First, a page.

I have been feeling down on myself this week. I realize with all that has been going on with school, I feel I just need a break to do something really fun. And this would be the time I would call my girls to go out for drinks and dancing with me. But my girls are in VA. So instead I'm stuck at home, wishing I could go out. I'm a true Leo, so I don't really like being solitary. But I'm not quite comfortable yet with the area to simply find a lesbian bar and go have a beer. Beloved would totally have a beer with me, but we're on completely opposite schedules. She has days off when I'm in school -- I have days off from school when she's working. And I know how hard she's working, so I hate to selfishly ask her to go out when I know she's tired. And then my classmates...I see them all week, I'm sure they'd like to get a beer too, but I *think* none of them are gay (well, maybe one is...) or would feel comfortable going to a gay bar. I loathe straight bars. Going out isn't complete without at least one drag queen.

So what am I to do? I haven't felt this sort of loneliness since the awkward years of high school. Even then I had friends.

In other news, school is going well. I have to re-take my medication administration quiz in order to go to clinicals. We have to get a 100% on it. I missed 2 questions the first go-round. It's not that the math is difficult (because it really is simple) but the program where we have to enter our answers is very specific. Ie. your answer is wrong if you wrote "tablet" instead of "tablets." So blah -- I think I will try again this afternoon. We had our first validation on Thursday. I did my VS correctly. My partner was a "patient" who had just had a LLE (lower left extremity) surgery, so I had to insure I checked peripheral pulses and he was on CBR (complete bed rest) so his VS were taken lying down. I played a "patient" who had DOE (dyspnea on exertion) and a cough. Fun times. We actually *do* our validations in practice exam rooms.

Yesterday we did medication administration -- IM, ID, SQ, and PO. So meds by mouth or different forms of injections. We didn't practice on each other -- we had this "slab" which is meant to mimic human flesh. One of the girls in our class faints every time she gets a shot or has her blood drawn. I was pretty good. Needles still kind of freak me out -- especially 5 other people who are inexperienced with needles running (not literally) around with them. I did not get a needle-stick - thank goddess! Someone else did from (just like our text says) recapping needles. Our needles were kind of older and crappy. The insulin syringes weren't fitted correctly so they kept drawing up air. And then the insulin syringe is the one that broke through the cap and stuck my classmate. Luckily it wasn't dirty. Next week we learn how to start IVs. Apparently the first week of clinicals we practice our IM injections because we help out with the flu shot drive in the hospital. We'll be administering flu shots to doctors, nurses, etc etc. I'm excited about it. Learning how to do things is really interesting to me. I feel like I'm getting somewhere!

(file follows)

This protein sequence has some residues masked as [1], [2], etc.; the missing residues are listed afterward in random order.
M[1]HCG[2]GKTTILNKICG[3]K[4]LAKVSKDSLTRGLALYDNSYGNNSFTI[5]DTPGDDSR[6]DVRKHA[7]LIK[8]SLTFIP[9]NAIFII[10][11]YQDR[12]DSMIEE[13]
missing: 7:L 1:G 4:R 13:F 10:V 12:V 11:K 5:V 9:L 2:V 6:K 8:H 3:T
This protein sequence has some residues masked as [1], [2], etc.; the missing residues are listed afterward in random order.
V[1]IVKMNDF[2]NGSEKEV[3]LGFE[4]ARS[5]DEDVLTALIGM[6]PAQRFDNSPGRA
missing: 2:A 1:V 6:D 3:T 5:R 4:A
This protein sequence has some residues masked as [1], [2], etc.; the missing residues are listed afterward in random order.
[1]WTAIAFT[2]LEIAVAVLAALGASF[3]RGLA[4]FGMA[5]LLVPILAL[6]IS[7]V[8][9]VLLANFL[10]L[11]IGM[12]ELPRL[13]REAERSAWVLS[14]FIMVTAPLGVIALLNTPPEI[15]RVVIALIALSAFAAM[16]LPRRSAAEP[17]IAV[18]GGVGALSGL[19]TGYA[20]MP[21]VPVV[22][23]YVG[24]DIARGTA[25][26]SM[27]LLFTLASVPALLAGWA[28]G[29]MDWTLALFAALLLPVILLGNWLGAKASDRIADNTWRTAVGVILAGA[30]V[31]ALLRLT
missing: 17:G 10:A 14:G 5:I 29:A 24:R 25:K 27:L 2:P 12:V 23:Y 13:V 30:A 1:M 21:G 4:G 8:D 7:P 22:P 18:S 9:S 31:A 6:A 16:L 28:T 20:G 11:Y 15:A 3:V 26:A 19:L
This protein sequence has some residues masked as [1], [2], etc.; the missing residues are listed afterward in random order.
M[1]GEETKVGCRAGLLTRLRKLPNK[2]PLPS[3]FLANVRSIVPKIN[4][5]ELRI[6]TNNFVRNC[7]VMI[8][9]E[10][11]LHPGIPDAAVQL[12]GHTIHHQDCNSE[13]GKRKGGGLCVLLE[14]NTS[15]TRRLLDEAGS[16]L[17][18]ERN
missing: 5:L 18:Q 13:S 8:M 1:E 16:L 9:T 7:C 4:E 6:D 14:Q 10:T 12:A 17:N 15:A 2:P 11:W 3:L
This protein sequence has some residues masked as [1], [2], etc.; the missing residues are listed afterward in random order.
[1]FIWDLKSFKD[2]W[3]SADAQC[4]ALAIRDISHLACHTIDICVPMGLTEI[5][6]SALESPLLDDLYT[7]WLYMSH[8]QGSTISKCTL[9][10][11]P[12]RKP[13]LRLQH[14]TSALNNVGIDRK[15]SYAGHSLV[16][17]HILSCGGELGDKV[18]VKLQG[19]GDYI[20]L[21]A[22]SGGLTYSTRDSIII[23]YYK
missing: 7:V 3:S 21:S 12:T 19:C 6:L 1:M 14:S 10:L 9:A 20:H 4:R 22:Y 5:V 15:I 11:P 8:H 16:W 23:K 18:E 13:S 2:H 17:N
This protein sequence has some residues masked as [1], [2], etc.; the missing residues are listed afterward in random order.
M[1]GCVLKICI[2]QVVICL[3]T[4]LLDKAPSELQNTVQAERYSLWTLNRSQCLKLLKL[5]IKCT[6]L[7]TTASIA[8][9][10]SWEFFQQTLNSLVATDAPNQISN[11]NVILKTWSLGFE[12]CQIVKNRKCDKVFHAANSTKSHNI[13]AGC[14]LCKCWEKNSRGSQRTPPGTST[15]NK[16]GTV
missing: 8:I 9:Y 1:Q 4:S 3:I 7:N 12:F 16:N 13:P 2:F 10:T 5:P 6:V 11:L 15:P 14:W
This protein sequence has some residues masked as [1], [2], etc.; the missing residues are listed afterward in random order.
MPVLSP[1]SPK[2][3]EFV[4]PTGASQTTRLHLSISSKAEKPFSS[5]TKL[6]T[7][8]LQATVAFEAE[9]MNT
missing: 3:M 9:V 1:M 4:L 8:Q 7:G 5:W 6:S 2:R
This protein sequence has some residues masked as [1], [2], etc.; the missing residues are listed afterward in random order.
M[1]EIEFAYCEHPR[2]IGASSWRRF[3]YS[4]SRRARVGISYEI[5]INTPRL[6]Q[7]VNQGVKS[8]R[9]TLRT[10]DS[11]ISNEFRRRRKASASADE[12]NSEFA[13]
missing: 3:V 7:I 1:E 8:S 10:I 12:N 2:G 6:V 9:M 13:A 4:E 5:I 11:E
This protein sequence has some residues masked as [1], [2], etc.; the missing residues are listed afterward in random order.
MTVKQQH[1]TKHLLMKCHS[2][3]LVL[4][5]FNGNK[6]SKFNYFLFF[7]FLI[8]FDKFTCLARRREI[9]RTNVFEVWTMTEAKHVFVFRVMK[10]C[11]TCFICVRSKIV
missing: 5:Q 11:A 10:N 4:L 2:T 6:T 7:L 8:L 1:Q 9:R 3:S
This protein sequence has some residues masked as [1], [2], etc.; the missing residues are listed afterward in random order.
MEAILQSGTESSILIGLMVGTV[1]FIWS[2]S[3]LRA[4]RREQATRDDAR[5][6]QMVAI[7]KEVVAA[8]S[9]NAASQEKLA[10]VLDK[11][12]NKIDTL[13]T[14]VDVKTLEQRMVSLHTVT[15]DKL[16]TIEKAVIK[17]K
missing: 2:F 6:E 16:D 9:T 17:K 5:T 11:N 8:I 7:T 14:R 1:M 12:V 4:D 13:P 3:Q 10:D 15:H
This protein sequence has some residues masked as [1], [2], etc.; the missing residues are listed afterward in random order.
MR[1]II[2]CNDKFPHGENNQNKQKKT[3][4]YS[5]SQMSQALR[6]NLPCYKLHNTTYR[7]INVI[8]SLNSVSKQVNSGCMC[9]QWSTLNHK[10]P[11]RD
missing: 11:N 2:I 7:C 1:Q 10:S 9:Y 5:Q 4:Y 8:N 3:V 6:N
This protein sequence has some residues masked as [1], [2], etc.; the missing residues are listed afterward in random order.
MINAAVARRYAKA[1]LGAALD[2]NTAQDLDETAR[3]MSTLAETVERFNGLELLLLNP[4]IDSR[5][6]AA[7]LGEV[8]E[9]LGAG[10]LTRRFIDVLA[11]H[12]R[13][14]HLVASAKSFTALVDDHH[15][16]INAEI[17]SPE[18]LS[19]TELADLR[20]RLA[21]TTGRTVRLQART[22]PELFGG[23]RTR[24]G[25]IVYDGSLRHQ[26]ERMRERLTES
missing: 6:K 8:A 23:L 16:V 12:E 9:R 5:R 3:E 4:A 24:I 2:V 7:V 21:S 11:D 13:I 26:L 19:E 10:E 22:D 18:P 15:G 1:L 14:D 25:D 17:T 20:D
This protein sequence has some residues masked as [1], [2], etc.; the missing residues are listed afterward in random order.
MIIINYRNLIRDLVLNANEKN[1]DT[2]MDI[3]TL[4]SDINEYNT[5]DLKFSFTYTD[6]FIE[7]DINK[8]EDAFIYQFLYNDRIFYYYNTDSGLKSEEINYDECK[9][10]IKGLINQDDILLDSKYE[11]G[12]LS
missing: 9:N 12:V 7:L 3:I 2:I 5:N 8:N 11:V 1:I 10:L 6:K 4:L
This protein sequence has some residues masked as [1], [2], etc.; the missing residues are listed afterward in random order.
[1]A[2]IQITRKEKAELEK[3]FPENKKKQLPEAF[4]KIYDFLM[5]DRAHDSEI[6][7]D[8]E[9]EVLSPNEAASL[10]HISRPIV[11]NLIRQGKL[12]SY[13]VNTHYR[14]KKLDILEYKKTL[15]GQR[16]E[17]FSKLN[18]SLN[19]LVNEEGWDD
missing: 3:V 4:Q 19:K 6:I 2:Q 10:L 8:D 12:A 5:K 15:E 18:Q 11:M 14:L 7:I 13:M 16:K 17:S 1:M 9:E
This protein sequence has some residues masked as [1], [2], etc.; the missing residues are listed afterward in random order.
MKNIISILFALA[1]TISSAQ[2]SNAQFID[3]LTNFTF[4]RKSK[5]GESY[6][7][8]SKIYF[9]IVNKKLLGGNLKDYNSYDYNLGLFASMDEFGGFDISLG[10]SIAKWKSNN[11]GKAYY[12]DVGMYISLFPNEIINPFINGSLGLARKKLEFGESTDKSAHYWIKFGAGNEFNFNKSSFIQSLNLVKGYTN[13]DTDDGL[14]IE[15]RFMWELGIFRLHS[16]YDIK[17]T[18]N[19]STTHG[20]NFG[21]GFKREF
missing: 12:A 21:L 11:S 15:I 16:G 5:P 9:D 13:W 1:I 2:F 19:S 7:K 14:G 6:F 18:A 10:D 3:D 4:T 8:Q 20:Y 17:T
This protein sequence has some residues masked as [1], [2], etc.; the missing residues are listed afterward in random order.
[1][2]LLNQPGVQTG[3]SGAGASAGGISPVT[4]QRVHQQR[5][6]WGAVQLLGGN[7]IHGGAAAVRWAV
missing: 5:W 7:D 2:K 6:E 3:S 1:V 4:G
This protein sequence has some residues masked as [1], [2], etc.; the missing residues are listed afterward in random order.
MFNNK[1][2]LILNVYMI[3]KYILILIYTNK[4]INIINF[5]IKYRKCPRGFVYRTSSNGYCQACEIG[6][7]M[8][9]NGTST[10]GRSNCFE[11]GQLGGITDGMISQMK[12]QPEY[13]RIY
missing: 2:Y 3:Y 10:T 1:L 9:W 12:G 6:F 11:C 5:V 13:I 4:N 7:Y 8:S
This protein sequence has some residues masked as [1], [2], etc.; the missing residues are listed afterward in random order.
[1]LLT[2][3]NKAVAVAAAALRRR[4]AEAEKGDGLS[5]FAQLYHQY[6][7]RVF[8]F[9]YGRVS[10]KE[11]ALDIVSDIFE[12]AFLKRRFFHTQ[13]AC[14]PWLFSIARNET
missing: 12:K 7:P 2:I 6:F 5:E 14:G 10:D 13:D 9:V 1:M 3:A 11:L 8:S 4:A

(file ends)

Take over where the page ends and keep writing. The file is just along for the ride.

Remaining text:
In other news, we had our first topless moment in Health Assessment on Wednesday. We were doing cardiovascular and pulmonary exams. So we had to disrobe, wear a gown, and have our partners do complete system exams. Inspection, palpation, percussion, and auscultation. It wasn't that bad. They tried to make our little rooms more private and I was wearing a bra after all. No big deal. My partner was pretty cool. The hardest part was writing up our SOAPs in like 30 minutes. Complete health assessments are due on Wednesday of next week. I still have to finish mine.

Coming up next week is our first Health Assessment test (Monday) -- lame. I really need to get to work studying for it. We're also moving right along in Integrated Science (Pathophys + Pharmacology.) Pretty soon we'll be seeing real patients in the hospital. I hope I don't kill anyone.

Friday, September 14, 2007

Notes on self-care

I really love how professors will send out an email that reads something like this:

"Please read Chapters 4, 6, 9, Chapter 10 pp 175-177 and 189-201, Chapter 12 pp 221-266, and Chapter 18. Also, take the two quizzes by midnight today. Read chapters 19, 20, and 21 and take the quiz on Sunday. And do something for yourself too."

Ah yes, in between drowning in reading, studying, assignments, reviewing, and actually attending class, perhaps I may do something for myself. I think showering, sleeping, perhaps eating a meal would be wonderful.

Thursday, September 13, 2007

Don't touch the models

Alright, so in our Clinical lab classes, we mostly practice our newly acquired skills on each other. (see post below) Today was no different. We were learning about body mechanics, patient positioning, etc. In our lab we do have life-size models who are anatomically correct for us to practice doing foley catheters, IVs, rectal exams, etc. One such life sized model was occupying a bed we needed to use for our demonstration. This model was essentially a male body, but instead of a penis, there was a vagina. A pretty well defined, realistic looking vagina, urethra, and anus.

All of the classmates gathered around the model as we moved it -- we haven't done anything with the models yet, so we were all interested in seeing it. Well, the genitalia was the first topic of discussion. It appeared as if you could simply remove the vagina and put a penis there. I then proceeded to pull the vagina off the model, then put it back on the model. As I did so, a stream of yellow "urine" squirted out from the model onto my hand! I shrieked, "It peed on me!" And my entire class erupted in laughter (including me.) I was so surprised that I turned beet red and laughed so hard I cried. It was the funniest thing that's happened since school started.